Student Success Story
Finding the right path
Having strong female role models changed Sidney Leggett's perspective on University and her place in it, giving her the confidence to push herself harder and speak her mind.
When Sidney Leggett started university, she saw it as a means to an end.
“I was always interested in academics so I knew it was something I had to do, but I thought I would just do it as fast as I can to start working right away, and not even think about all the little things that happen in between,” she said.
It turns out the little things in-between are where the magic happens.
After a redirection in her first year, where she realized that neither living away from home nor studying engineering was working for her, Sidney moved back to Winnipeg and the campus she’d grown up on (she graduated from The Collegiate) to begin working toward a Bachelor of Science degree in applied computer science, specializing in health technology.
“Deciding to come home was big,” said Sidney. “I realized, you don’t have to stay stuck in something because, ‘this is what you signed up for’ or ‘you’re going to be in university longer if you switch’ — because deciding to switch helped me enjoy university.”
Not long after Sidney moved back to Winnipeg, a series of doors began opening up for her.
She got involved with the Computer Science Student Association and the Aboriginal Student Centre, finding a network of like-minded peers.
Then, one of her professors encouraged her to take part in the University’s Pathway to Graduate Studies (P2GS) program, which revealed her aptitude for research.
While in P2GS, Leggett met honours physics student Melissa Anderson, who invited her to join UWinnipeg’s .caISIS chapter, a student-run group established in 2019 to increase Indigenous students’ access to networking, peer support, and mentorship.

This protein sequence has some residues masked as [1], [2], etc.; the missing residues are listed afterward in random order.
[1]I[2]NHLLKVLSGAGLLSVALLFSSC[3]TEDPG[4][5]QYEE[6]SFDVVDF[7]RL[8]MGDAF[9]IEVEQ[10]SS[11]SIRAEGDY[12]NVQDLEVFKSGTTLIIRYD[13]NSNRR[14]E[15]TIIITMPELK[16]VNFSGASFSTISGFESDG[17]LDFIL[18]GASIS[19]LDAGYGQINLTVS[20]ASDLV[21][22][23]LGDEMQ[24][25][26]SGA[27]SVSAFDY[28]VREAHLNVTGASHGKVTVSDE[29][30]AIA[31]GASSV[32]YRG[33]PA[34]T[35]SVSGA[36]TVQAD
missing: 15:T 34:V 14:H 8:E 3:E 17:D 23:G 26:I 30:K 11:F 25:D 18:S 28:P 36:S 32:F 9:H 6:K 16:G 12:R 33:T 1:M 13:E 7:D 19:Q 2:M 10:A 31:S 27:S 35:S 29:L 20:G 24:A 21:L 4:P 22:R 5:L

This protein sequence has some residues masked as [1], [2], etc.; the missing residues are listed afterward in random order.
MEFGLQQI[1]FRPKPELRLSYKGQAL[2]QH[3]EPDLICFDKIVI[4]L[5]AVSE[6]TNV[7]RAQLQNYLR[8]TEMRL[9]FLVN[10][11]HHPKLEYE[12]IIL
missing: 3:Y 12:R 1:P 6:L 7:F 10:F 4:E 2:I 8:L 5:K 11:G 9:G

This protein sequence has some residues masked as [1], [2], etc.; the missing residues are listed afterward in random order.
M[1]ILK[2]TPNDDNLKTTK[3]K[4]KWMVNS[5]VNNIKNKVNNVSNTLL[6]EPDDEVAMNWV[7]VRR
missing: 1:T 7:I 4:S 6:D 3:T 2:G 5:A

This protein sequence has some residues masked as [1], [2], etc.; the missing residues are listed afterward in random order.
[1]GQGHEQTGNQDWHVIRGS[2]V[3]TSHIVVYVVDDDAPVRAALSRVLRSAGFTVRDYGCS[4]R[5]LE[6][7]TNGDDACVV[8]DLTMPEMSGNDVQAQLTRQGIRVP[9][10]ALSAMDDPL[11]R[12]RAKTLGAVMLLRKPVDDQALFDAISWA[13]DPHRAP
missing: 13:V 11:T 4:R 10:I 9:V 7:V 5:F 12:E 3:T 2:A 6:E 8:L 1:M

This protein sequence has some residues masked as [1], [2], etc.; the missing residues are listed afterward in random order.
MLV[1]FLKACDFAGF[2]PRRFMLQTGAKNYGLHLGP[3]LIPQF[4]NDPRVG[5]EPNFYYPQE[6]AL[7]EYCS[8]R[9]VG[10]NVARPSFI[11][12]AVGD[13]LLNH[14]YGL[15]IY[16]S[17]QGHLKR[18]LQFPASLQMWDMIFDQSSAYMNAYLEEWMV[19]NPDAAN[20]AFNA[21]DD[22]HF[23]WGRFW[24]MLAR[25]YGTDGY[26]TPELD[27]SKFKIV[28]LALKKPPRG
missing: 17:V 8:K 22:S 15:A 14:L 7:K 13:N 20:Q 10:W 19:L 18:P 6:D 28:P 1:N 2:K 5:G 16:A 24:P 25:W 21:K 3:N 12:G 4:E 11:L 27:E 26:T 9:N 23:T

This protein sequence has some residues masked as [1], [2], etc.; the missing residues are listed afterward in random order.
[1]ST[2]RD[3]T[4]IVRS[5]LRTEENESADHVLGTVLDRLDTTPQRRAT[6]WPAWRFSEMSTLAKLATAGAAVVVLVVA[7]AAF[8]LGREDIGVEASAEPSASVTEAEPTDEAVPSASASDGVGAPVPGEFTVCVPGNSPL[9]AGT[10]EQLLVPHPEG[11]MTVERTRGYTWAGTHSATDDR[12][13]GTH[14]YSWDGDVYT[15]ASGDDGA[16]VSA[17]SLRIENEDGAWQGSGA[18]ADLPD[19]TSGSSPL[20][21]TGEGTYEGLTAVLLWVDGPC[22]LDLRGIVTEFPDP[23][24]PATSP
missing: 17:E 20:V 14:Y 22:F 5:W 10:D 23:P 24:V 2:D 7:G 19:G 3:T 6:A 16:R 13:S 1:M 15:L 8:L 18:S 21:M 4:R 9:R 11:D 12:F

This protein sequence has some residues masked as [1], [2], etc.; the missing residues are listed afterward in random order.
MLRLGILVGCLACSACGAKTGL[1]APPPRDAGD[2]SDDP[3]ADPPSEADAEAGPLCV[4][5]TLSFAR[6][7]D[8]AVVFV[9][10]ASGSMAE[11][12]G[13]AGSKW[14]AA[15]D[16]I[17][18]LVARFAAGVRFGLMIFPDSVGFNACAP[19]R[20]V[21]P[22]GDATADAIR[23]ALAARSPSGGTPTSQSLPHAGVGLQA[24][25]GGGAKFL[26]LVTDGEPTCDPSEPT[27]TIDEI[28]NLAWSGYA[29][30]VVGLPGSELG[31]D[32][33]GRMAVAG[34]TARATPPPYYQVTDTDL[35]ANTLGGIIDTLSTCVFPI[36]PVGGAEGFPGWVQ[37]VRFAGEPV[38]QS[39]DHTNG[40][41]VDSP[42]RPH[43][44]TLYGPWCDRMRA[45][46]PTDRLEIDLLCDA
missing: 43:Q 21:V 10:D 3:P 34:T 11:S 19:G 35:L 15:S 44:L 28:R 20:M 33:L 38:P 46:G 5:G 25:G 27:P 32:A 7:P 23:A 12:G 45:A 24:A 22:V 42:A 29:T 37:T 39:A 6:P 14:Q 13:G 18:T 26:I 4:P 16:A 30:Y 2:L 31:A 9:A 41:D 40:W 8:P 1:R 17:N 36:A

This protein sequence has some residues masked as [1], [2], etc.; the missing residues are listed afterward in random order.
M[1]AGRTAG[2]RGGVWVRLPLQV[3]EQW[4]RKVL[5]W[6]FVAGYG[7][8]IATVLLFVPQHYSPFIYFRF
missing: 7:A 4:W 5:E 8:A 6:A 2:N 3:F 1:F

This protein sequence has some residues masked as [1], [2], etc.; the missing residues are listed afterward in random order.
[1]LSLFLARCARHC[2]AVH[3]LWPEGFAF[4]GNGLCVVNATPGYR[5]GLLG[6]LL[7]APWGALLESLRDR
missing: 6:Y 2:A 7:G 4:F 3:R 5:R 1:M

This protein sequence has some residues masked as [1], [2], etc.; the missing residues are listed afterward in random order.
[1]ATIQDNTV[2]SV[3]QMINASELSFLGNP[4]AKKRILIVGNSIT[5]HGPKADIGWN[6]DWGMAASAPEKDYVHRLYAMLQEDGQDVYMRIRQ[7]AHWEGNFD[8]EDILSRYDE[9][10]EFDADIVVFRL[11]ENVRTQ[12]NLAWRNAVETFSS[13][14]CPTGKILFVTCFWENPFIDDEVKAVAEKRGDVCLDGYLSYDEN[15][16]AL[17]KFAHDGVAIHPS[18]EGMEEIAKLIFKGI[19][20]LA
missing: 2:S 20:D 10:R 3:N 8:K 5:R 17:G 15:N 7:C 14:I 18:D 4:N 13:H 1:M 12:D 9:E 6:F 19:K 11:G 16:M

In this group, Leggett, who is Métis, developed friendships with other Indigenous students who shared opportunities and resources. This is where she learned about a cross-disciplinary summer internship at the Arthur B. McDonald Canadian Astrophysics Research Institute, a program she initially wasn’t planning to apply for.
“I looked at the application process and it was pretty intense,” she said. “You had to talk to people — and it was due in two days!”
But she couldn’t let the opportunity pass her by. She quickly moved into gear and was one of four students across Canada selected for this unique program that provides non-physics majors with $10,000 in funding toward astroparticle physics research.
Meeting Michelle Obama and empowering women in STEM
Around this time, another amazing opportunity presented itself.
The Winnipeg Chamber of Commerce was hosting former First Lady Michelle Obama, and they invited four UWinnipeg students to meet with her. Sidney was one of them.
“It was surreal. I couldn’t believe it was actually happening,” said Sidney. “She told us we have to make a change in the world, that it’s up to us. This really stuck with me.”
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Sidney encourages young women interested in science and technology not to be intimidated if they are the only female in the room.
“When you fight through that awkwardness, you’re helping pave a way for other young girls coming in and eventually there will be more women in STEM.”
Having strong female role models has changed her perspective on university and her place in it, giving her the confidence to push herself harder and speak her mind.
“It’s either: be assertive or sit back and listen,” said Sidney. “I prefer to tell my own story."